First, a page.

In Shades of Mediocrity, friends Maeve Campbell and Lily Levinson talk about their shared love of Paul Simon and Art Garfunkel. Not just their back catalogue of songs, but various interviews, including a 1983 appearance on Late Night with David Letterman on US television, as well as a rather hilarious induction into the Rock and Roll Hall of Fame. The divisions that had run deep between them continued even in public: Garfunkel praised Simon’s creative abilities, saying he was “the person who most enriched my life by putting these songs through me”. Let’s just say the compliment wasn’t exactly returned with an equal effusive commendation: “Arthur and I agree about almost nothing.”
For Campbell (tall with curly hair) and Levinson (shorter with dark hair), the comparisons they run between themselves and their folk music idols extend far beyond resembling Simon & Garfunkel in the broadest terms. By their own admission, their own disagreements sometimes spilled over into affecting the effectiveness of their collaborative efforts. And then there’s the key distinction: women, they assert, are not brought up in the same way as men and are not encouraged to display confidence and tenaciousness. (I’m not sure every woman would agree with that, but there we have it.)
The show’s title is derived from a lyric in Simon & Garfunkel’s ‘Homeward Bound’, a song which appears on their 1966 album ‘Parsley, Sage, Rosemary and Thyme’. “Tonight I’ll sing my songs again / I’ll play the game and pretend / But all my words come back to me / In shades of mediocrity / Like emptiness in harmony / I need someone to comfort me.” As far as the production is concerned, the phrase is only used as an assessment of what their attempts to emulate the success of Simon & Garfunkel (yep, seriously) are in danger of becoming.
There is some amusement in watching them not quite juggle to the same standard as their favourite singers. ‘Close but not quite there’ seemed to be a running theme throughout the performance, in which some lip-synching with what Simon & Garfunkel became impossible to nail down totally, thanks to some (perhaps deliberate) significant sound distortion on the recording being played at the performance I attended. Their frustrations, as well as their ambitions, are understandable, though they have probably gone further than most to try to realise their dreams.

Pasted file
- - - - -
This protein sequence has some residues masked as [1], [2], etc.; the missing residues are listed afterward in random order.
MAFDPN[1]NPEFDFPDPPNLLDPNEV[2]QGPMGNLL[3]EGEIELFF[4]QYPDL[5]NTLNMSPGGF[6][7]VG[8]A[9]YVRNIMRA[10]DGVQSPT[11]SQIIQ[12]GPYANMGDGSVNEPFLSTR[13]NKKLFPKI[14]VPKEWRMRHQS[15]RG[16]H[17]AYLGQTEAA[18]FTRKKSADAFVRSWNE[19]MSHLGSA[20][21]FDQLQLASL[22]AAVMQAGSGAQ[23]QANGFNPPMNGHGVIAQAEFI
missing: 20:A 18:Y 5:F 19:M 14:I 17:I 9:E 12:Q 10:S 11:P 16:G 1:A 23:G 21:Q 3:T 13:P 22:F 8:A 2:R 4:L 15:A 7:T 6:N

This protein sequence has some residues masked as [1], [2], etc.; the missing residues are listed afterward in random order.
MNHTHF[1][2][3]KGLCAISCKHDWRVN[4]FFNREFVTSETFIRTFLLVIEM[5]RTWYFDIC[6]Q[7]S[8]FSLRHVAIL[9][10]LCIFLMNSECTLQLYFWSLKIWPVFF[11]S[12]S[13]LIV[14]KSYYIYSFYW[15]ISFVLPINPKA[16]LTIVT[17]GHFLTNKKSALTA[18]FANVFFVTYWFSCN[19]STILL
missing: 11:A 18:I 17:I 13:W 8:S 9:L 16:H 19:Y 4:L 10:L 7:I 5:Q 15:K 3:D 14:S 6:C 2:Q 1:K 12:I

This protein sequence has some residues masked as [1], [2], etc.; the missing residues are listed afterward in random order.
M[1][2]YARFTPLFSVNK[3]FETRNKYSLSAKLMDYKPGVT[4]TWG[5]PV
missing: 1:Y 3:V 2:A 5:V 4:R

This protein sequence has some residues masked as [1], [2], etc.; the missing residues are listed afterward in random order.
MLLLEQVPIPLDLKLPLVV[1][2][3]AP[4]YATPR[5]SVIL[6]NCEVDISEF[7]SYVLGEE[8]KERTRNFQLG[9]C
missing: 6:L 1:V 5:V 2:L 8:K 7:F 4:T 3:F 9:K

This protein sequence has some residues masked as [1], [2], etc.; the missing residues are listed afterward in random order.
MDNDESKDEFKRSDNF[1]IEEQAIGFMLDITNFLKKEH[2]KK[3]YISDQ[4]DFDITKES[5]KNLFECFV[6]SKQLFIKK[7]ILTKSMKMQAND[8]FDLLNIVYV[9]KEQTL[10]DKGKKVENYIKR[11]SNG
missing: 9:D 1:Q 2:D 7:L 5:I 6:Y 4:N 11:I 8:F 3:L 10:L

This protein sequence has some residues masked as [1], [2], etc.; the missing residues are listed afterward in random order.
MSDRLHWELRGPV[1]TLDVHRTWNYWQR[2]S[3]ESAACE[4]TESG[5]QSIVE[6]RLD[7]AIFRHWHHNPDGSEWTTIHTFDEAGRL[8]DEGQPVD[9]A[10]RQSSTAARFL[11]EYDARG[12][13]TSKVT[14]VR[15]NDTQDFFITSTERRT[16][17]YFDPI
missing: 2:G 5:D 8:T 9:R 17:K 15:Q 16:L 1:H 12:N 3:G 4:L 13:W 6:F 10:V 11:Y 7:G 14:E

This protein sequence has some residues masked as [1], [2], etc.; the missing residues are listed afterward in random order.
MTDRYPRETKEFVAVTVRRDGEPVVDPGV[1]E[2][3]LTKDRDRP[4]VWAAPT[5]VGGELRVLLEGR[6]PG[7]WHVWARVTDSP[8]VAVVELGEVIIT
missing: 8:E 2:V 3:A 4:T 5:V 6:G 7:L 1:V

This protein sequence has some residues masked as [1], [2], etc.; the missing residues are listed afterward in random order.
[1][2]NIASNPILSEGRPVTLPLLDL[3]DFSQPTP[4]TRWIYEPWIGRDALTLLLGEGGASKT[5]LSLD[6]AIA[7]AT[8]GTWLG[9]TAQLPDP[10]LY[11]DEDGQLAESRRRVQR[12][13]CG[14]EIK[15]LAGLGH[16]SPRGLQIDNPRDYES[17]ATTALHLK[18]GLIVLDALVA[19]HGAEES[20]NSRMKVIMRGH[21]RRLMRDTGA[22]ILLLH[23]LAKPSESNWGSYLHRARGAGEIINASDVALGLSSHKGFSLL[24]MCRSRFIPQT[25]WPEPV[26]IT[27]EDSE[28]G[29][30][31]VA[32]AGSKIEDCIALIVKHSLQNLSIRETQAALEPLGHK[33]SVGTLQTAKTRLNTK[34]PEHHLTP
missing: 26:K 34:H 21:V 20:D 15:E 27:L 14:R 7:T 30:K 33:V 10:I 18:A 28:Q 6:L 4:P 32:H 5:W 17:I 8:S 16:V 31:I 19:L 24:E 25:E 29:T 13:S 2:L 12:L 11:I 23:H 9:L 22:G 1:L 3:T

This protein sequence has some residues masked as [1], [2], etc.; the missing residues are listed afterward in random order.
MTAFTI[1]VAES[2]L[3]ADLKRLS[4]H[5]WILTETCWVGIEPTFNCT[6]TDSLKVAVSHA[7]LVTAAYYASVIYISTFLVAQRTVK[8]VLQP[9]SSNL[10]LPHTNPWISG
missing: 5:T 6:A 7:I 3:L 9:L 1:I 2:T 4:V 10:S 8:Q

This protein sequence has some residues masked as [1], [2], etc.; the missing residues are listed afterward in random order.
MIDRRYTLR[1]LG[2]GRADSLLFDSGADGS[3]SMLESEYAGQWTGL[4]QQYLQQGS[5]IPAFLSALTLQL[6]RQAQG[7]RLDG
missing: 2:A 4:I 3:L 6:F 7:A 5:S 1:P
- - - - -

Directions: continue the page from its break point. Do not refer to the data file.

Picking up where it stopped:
Not every punchline landed well with everyone in the audience. Nothing, at least to my mind, was remotely offensive. But there were certain gags that were unfunny, even if they were easy to comprehend. The production does, at least, avoid doing that thing of filling time by launching into a medley of Simon & Garfunkel tunes at the end, with the narrative continuing right up to the final moment. But one isn’t going to learn anything new about Simon & Garfunkel, or at least not anything easily looked up, such that the most intriguing moments are about Campbell and Levinson themselves.
Considering it’s a debut production, however, it’s far from a train smash. Both actors enjoyed a good rapport with the audience. Rightly or wrongly, I got the feeling there’s more that connects this pair than a mutual love of ‘The Sound of Silence’ and ‘Mrs. Robinson’ (and so on), and the show would have benefited from enlarging its scope to cover some of these other aspects to demonstrate the complexity of the bonds of long-term friendships.
Review by Chris Omaweng
Shades of Mediocrity is a ‘sparkling and provocative’, ‘superbly funny’ new show about friendship, artistic angst and niche musical fandom.
Lily and Maeve are well on their way to becoming just like their idols, Simon & Garfunkel. Admittedly, they’re not American, they’re not men and they’re not musical geniuses. But they’re not going to let a few technicalities get in the way of their dreams.
Inspired by music documentaries, Stars in their Eyes, Comic Sans and polo-neck jumpers, Good Friends Lily and Maeve lip-sync, dance and juggle their way through this riotous examination of fame and failure.
Starring Maeve Campbell and Lily Levinson, co-devised and directed by Minna Jeffery, with production support from Charlotte Christie and Nicola Westwood.
Shades of Mediocrity has been supported by Theatre Deli, Camden People’s Theatre, and Birkbeck Centre for Contemporary Theatre.
RUNNING TIME: 60 MINUTES, NO INTERVAL
6 – 8 FEBRUARY, 8:30PM